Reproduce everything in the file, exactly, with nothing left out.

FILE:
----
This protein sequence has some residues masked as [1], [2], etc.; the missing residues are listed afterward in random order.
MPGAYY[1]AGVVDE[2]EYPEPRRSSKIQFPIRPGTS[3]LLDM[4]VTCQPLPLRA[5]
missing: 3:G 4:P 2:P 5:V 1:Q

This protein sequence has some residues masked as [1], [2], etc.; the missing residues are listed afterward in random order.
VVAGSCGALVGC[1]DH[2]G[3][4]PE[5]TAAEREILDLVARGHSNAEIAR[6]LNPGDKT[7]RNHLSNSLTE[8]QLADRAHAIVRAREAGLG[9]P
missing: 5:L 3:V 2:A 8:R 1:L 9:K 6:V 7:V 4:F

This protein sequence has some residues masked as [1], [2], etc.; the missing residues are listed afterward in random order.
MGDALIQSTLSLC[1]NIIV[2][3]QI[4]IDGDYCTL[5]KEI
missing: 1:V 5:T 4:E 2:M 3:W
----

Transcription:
This protein sequence has some residues masked as [1], [2], etc.; the missing residues are listed afterward in random order.
MPGAYY[1]AGVVDE[2]EYPEPRRSSKIQFPIRPGTS[3]LLDM[4]VTCQPLPLRA[5]
missing: 3:G 4:P 2:P 5:V 1:Q

This protein sequence has some residues masked as [1], [2], etc.; the missing residues are listed afterward in random order.
VVAGSCGALVGC[1]DH[2]G[3][4]PE[5]TAAEREILDLVARGHSNAEIAR[6]LNPGDKT[7]RNHLSNSLTE[8]QLADRAHAIVRAREAGLG[9]P
missing: 5:L 3:V 2:A 8:R 1:L 9:K 6:V 7:V 4:F

This protein sequence has some residues masked as [1], [2], etc.; the missing residues are listed afterward in random order.
MGDALIQSTLSLC[1]NIIV[2][3]QI[4]IDGDYCTL[5]KEI
missing: 1:V 5:T 4:E 2:M 3:W